The past tense of to occur is occurred (not occured), but the past tense of to listen is listened (not listenned).
Why? What is the general rule that is applied to make the past tense of a verb?
Occur has its stress on the final syllable (o-CUR) but listen (LIS-en) has its stress on the first syllable. If the verb ends in the pattern consonant-vowel-consonant, the final consonant is doubled in the case of verbs like refer and occur and begin where the stress is on the final syllable (referrer, referring, referred, occurrence, occurred, beginning), or one syllable words (big -> bigger, sin -> sinner) but not in the case of verbs like listen or broker (listened, listener, brokered, etc.), where the stress is non-final.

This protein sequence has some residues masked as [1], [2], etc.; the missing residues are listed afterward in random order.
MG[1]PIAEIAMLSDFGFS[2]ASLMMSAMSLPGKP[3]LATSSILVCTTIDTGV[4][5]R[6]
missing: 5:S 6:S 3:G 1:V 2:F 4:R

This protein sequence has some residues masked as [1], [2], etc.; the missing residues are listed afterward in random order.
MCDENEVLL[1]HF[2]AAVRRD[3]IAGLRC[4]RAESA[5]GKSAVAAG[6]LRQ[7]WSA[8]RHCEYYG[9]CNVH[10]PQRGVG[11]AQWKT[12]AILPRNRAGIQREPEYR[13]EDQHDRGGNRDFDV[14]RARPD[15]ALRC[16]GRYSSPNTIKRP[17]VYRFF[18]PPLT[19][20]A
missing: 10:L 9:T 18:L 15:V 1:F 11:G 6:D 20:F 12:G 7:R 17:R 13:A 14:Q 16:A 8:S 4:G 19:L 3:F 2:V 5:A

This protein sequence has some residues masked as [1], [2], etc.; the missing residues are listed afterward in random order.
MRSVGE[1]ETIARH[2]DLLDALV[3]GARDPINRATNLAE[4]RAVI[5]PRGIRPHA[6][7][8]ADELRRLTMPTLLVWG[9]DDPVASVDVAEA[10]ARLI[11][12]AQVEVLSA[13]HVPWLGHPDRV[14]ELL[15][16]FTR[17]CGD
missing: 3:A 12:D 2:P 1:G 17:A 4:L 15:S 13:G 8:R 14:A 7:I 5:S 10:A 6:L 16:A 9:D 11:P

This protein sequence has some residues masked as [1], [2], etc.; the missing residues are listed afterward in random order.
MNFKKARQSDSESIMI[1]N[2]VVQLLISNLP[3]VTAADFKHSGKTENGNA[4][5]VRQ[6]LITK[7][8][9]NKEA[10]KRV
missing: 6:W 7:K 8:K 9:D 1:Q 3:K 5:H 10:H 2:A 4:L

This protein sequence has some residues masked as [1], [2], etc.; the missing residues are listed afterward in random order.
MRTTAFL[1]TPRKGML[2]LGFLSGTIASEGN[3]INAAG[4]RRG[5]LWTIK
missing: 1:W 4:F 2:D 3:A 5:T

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I guess it's to retain pronunciation. If you don't double the ending consonant, it will be ok-cured (occured) instead of occur-ed (occurred), buy-ger (biger) instead of big-er (bigger), bay-red (bared) instead of bar-ed (barred), etc.
Seems intuitive and natural to me, though I can't confirm. If I'm right, the general rule would be not to double unless pronunciation changes.